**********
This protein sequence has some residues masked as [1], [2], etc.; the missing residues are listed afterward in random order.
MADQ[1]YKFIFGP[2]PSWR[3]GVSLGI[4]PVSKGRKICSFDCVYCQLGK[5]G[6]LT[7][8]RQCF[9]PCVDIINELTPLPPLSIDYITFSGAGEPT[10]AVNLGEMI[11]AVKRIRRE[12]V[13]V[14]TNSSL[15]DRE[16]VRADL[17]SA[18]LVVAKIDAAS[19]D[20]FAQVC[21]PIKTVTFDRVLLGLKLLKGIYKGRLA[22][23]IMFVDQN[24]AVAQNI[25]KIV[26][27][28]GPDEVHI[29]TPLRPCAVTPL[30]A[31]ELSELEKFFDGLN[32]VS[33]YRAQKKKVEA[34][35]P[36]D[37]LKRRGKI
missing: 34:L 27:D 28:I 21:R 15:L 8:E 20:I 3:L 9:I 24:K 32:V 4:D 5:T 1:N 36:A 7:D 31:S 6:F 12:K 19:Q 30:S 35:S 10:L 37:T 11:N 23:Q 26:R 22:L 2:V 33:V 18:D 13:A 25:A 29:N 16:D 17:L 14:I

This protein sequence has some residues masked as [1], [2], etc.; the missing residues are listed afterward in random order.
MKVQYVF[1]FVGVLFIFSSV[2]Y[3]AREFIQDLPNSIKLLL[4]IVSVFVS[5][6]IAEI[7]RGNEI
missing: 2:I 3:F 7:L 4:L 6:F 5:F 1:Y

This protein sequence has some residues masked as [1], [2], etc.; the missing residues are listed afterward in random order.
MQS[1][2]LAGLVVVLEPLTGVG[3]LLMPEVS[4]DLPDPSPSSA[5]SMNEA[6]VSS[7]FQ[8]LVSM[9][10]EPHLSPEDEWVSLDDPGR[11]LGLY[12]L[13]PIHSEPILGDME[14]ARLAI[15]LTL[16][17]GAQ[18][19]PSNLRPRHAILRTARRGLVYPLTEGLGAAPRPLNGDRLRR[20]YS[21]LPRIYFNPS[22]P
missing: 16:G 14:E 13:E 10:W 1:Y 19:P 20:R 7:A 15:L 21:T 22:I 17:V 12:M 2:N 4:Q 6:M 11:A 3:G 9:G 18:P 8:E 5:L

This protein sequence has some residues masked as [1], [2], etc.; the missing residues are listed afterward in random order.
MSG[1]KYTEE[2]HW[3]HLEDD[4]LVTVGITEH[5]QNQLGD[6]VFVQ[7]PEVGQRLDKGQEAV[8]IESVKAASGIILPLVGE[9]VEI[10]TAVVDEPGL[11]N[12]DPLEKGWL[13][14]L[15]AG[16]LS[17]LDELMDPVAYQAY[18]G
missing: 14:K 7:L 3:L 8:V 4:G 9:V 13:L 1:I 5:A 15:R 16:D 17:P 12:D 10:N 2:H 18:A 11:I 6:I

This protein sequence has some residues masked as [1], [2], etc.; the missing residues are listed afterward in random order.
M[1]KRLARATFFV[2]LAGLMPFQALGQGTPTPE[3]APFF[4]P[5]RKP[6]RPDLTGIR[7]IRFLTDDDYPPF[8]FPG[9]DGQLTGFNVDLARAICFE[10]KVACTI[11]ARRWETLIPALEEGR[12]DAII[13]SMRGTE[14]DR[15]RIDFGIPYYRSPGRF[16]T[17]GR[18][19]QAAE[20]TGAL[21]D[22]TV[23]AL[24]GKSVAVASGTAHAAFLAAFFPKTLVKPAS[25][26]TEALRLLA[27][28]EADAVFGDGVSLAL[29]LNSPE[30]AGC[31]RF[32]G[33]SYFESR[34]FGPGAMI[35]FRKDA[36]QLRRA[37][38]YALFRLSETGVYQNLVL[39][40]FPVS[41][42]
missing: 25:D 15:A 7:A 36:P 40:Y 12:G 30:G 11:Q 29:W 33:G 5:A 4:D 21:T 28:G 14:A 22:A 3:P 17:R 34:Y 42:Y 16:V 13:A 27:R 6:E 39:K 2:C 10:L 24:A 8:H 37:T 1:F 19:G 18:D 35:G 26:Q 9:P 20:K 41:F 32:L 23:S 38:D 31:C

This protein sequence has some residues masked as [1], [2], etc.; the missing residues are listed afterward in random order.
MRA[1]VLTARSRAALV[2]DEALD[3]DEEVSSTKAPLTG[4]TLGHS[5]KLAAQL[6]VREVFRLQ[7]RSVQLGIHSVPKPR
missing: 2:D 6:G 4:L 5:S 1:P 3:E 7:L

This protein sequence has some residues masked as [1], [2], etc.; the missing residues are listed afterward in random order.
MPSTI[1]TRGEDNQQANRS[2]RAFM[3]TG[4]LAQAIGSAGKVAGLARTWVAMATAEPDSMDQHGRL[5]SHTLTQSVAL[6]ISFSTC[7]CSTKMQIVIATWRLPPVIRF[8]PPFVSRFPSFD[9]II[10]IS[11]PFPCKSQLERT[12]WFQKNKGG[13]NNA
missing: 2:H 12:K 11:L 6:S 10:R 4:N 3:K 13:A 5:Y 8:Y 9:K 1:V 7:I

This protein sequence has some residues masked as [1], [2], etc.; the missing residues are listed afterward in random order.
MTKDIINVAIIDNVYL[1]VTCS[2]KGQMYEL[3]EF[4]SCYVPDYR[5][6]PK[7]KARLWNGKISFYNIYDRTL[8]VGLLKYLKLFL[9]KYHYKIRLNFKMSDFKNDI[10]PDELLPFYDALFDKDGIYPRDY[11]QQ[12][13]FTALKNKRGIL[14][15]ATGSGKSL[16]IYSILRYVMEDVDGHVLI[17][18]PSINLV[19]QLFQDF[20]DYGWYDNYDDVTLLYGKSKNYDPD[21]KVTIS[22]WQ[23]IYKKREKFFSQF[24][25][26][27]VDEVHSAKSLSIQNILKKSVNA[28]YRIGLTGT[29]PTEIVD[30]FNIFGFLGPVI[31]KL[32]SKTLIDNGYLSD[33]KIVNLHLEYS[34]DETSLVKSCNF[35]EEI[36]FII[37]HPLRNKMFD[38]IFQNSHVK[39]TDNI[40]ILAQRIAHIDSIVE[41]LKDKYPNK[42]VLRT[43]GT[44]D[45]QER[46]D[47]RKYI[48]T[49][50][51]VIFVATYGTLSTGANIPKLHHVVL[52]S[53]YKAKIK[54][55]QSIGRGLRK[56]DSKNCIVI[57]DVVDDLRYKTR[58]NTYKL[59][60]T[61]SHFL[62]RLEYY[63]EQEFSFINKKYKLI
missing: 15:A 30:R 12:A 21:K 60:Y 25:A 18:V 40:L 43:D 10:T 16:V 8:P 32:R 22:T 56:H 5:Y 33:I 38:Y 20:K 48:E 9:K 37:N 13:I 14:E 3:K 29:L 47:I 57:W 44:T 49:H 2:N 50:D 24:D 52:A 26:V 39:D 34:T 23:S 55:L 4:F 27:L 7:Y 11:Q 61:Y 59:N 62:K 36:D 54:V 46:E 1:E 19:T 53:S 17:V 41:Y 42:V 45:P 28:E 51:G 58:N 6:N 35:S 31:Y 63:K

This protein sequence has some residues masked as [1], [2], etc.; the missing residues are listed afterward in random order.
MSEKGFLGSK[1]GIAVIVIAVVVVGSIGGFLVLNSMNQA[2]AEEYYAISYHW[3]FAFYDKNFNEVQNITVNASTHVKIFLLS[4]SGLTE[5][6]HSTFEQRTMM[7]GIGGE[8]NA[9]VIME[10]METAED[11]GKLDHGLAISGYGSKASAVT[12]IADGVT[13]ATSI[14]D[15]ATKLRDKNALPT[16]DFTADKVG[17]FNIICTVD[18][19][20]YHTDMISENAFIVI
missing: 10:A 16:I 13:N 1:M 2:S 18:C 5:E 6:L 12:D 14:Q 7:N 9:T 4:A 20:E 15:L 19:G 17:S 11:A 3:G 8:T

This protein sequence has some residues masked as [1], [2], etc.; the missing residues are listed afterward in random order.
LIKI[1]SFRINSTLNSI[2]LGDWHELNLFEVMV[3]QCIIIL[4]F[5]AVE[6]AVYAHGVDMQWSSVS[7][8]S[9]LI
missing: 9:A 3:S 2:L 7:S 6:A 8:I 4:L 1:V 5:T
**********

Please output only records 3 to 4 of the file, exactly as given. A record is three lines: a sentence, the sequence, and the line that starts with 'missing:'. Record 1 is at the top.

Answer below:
This protein sequence has some residues masked as [1], [2], etc.; the missing residues are listed afterward in random order.
MQS[1][2]LAGLVVVLEPLTGVG[3]LLMPEVS[4]DLPDPSPSSA[5]SMNEA[6]VSS[7]FQ[8]LVSM[9][10]EPHLSPEDEWVSLDDPGR[11]LGLY[12]L[13]PIHSEPILGDME[14]ARLAI[15]LTL[16][17]GAQ[18][19]PSNLRPRHAILRTARRGLVYPLTEGLGAAPRPLNGDRLRR[20]YS[21]LPRIYFNPS[22]P
missing: 16:G 14:E 13:E 10:W 1:Y 19:P 20:R 7:A 15:L 21:T 22:I 17:V 12:M 2:N 4:Q 6:M 11:A 3:G 9:G 18:P 8:E 5:L

This protein sequence has some residues masked as [1], [2], etc.; the missing residues are listed afterward in random order.
MSG[1]KYTEE[2]HW[3]HLEDD[4]LVTVGITEH[5]QNQLGD[6]VFVQ[7]PEVGQRLDKGQEAV[8]IESVKAASGIILPLVGE[9]VEI[10]TAVVDEPGL[11]N[12]DPLEKGWL[13][14]L[15]AG[16]LS[17]LDELMDPVAYQAY[18]G
missing: 14:K 7:L 3:L 8:V 4:G 9:V 13:L 1:I 5:A 15:R 16:D 17:P 12:D 10:N 2:H 18:A 11:I 6:I